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Parts Express sells something called "wet look" it is a polymer based coating designed to protect paper cones. I do not think it is really any sort of reinforcement, but more to protect the appearance of the cone. It is available in clear and black...link below. I have never used the stuff, but did remember seeing it somewhere. ACE

LINKY

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I wonder why you are seeking a solution for a problem that doesn't seem to exist? If there are no tears or separations in your speakers and they are playing well, I would be very reluctant to mess with them. Just my $0.02.

Best,

George Roland

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It seems to me that there would be something one could apply like paint to the edges of a paper woofer cone and dramatically strengthen it. It would be nice to find something that would soak into the paper a little and leave a rubber like surface when dry.

Dramatically strengthening the surrounds will change the compliance or stiffness, changing the tuning.

If you have a small tear in the cone or surround, you can use some tissue paper (cigarette papers work as well), with a thinned mixture of Weldbond. That, won't change the compliance much at all, but you don't want to overdo it.

I did both foam surrounds on a pair of JBL woofers, which were full of splits. Did it change them? Probably/maybe, but now they can be used and the owner is more than pleased with the fact that it cost about $5, and an afternoon of my time while I was doing something else. I had them out on the table, and would put some on, while drying I would do other work. Let them sit over night to make sure it was good and dry.

Came out great.

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Klipsch speaker cones tend to last for many decades without any attention. My La Scala woofers are 35 years old and sound great. Those pleated paper edges are not at all like the foam surrounds that eventually crack and fall apart. The "dope" that the edges are treated with at the factory should preserve them just fine. The speakers should not need any special attention, other than feeding them a clean sound signal at less than deafening levels.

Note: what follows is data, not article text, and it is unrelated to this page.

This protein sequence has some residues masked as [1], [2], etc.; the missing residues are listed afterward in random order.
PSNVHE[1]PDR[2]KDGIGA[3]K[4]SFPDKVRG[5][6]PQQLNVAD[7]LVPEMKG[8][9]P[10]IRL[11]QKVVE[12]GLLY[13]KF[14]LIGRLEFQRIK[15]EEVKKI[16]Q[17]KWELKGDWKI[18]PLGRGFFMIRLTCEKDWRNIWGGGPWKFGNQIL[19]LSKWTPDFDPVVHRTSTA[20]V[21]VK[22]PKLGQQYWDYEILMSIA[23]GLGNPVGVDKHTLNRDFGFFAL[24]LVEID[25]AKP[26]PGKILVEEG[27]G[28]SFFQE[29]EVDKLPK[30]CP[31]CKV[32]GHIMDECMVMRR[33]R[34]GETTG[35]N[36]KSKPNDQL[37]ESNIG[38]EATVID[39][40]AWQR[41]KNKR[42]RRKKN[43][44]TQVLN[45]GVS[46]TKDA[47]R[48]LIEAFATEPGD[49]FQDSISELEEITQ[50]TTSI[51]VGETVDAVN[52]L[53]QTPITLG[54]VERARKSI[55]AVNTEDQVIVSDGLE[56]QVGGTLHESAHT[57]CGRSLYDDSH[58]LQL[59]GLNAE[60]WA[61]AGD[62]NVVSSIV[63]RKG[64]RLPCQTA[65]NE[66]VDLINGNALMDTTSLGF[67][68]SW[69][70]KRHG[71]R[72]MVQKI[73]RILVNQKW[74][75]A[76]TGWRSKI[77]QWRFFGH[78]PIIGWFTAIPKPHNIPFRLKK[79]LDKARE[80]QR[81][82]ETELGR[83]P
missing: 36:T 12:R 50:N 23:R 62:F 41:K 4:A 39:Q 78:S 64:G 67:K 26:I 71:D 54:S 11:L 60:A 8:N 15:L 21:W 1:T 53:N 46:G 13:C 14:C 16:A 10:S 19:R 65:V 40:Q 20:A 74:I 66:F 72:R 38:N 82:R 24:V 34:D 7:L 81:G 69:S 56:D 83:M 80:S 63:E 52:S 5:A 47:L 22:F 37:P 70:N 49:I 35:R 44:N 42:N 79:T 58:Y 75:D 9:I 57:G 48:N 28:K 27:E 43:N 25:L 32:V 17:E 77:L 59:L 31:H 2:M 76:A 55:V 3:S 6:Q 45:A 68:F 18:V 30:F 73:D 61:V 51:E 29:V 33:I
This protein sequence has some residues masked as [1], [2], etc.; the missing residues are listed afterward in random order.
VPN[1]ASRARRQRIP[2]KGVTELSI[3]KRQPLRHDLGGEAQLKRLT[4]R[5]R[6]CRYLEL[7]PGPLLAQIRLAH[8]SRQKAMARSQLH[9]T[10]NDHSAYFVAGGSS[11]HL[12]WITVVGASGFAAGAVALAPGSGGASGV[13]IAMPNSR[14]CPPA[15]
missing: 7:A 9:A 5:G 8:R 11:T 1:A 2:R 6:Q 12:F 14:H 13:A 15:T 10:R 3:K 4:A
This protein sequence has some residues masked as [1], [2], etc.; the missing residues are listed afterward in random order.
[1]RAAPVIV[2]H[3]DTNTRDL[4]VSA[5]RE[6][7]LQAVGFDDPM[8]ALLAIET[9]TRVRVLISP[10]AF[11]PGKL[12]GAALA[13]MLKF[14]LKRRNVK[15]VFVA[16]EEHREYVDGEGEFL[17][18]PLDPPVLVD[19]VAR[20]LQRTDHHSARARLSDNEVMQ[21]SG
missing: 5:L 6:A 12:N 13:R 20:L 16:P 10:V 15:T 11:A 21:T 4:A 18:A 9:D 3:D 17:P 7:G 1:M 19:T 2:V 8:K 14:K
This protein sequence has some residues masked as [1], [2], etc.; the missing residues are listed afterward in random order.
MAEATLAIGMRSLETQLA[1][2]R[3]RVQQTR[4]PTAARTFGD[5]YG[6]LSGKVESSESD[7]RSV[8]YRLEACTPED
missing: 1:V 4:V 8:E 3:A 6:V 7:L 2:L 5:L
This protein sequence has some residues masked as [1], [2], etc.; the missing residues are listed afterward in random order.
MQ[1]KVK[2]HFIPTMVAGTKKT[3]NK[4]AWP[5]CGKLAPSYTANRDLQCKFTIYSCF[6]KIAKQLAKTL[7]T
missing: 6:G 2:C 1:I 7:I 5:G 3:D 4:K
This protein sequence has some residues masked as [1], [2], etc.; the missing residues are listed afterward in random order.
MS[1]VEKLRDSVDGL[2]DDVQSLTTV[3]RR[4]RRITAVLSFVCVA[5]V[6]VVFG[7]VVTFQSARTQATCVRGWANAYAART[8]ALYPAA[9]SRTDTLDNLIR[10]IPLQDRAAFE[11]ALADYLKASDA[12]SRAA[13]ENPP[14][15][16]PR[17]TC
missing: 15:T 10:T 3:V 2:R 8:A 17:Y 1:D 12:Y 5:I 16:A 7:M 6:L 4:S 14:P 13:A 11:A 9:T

Keep in mind that with the very high sensitivity of Klipsch speakers, the cones move very little, even when producing loud sounds. I don't think you'd ever see them moving in and out like you see in that Blaupunkt commercial. Accordingly, there is very little fatigue occurring in the cone material.

If the speakers finally fail twenty years from now, you could get the new parts to fix them, or upgrade to another model, like La Scalas or Khorns. Meanwhile, just listen and enjoy. Anything you apply to the cones is likely to mess up the sound, and not extend their lives at all, so I really wouldn't bother.

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DON"T DO IT

The kids at Michael's surely are knowlegable about loudspeaker physics- NOT

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I understand your thinking on this. I've seen a lot of "vintage" drivers that the cones and edges have become brittle.

There are some older speakers that would benefit from treatment of the cloth fibre surrounds. There's also "dope" to cheat on foam surrounds to extend their life expectancy.

I've also seen cloth surrounds that have been treated that destroyed the surrounds and the drivers had to be reconed because of it. (recently AR3 drivers with the cloth fiber surrounds as an example)

Klipsch drivers with the pleated surrounds are NOT one of the types that need treatment.

"Ain't broke, don't fix it"

These are generalizations that hold pretty true but there may be instances treatments could apply.

Harry